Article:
Author(s): Pegues CF, Daar ES, Murthy AR
Abstract Share this page
Abstract OBJECTIVE: To characterize the epidemiology of invasive pulmonary aspergillosis (IPA). DESIGN: A retrospective case series. SETTING: An 850-bed, academic, tertiary-care medical center. PARTICIPANTS: Adult inpatients, between January 1, 1990, and December 31, 1998, with either a histopathology report consistent with IPA or a discharge diagnosis of aspergillosis. METHODS: We reviewed medical records and categorized case-patients as definitive or probable and acquisition of IPA as nosocomial, indeterminate, or community using standard definitions. To determine the rate of aspergillus respiratory colonization, we identified all inpatients who had a respiratory culture positive for Aspergillus species without a histopathology report consistent with IPA or a discharge diagnosis of aspergillosis. Three study intervals were defined: interval 1, 1990 to 1992; interval 2, 1993 to 1995; and interval 3, 1996 to 1998. Carpeting in rooms for patients following heart-lung and liver transplant was removed and ceiling tiles were replaced during interval 1; a major earthquake occurred during interval 2. RESULTS: 72 case-patients and 433 patients with respiratory colonization were identified. Acquisition was nosocomial for 18 (25.0\%), indeterminate for 9 (12.5\%), and community-acquired for 45 (62.5\%) case-patients. Seventeen (23.6\%) of the 72 case-patients had prior transplants, including 15 solid organ and 2 bone marrow. The IPA rate per 100 solid organ transplants (SOTs) decreased from 2.45 during interval 1 to 0.93 during interval 2 and to 0.52 during interval 3 (chi-square for trend, 5.44; P<.05). The hospitalwide IPA rate remained stable at 0.03 per 1,000 patient days. CONCLUSIONS: The SOT IPA rate decreased after intervals 1 and 2, although the hospitalwide IPA rate remained stable during the study period. Post-earthquake hospital demolition and construction occurring after interval 2 was not associated with an increase in the rate of IPA at our institution.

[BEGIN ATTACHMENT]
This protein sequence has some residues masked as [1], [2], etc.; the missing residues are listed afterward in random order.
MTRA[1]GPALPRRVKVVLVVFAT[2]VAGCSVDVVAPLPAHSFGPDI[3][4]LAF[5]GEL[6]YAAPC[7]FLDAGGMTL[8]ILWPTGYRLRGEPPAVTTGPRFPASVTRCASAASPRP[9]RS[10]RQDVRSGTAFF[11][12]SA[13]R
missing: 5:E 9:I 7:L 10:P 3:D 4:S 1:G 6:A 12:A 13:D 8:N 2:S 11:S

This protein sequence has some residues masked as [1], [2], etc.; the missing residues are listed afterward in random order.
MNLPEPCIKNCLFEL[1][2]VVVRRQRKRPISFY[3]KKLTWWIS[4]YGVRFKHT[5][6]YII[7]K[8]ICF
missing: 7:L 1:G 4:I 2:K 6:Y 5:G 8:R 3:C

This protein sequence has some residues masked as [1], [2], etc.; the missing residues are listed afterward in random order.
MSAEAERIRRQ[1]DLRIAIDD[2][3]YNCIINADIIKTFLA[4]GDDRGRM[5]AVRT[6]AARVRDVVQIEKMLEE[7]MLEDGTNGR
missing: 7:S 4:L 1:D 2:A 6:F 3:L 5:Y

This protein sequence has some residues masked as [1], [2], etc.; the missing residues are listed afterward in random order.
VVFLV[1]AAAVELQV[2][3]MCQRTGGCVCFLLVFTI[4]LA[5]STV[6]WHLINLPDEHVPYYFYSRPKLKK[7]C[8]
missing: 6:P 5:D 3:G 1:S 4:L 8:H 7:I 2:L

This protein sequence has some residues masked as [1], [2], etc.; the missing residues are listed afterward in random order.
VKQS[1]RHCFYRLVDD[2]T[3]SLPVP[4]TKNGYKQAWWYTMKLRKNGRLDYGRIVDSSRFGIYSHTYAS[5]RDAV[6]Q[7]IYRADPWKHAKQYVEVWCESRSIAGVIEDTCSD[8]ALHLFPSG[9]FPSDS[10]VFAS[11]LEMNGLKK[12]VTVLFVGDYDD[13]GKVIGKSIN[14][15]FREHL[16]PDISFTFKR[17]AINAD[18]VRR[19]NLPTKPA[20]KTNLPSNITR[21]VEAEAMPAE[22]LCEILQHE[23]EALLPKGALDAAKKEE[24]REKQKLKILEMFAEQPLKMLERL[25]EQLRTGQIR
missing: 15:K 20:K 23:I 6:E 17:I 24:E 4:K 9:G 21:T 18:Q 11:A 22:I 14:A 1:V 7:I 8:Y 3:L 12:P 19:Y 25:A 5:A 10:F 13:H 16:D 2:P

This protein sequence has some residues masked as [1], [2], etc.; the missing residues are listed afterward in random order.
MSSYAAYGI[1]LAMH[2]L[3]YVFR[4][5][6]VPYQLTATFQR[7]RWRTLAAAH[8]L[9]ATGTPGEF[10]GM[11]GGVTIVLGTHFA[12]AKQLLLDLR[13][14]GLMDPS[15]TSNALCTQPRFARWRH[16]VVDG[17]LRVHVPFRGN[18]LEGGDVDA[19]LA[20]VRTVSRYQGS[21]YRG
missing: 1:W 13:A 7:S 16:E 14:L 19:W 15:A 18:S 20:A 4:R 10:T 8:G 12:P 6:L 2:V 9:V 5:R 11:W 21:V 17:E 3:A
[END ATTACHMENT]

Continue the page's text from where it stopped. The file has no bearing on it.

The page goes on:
This article was published in Infect Control Hosp Epidemiol
and referenced in Journal of Antivirals & Antiretrovirals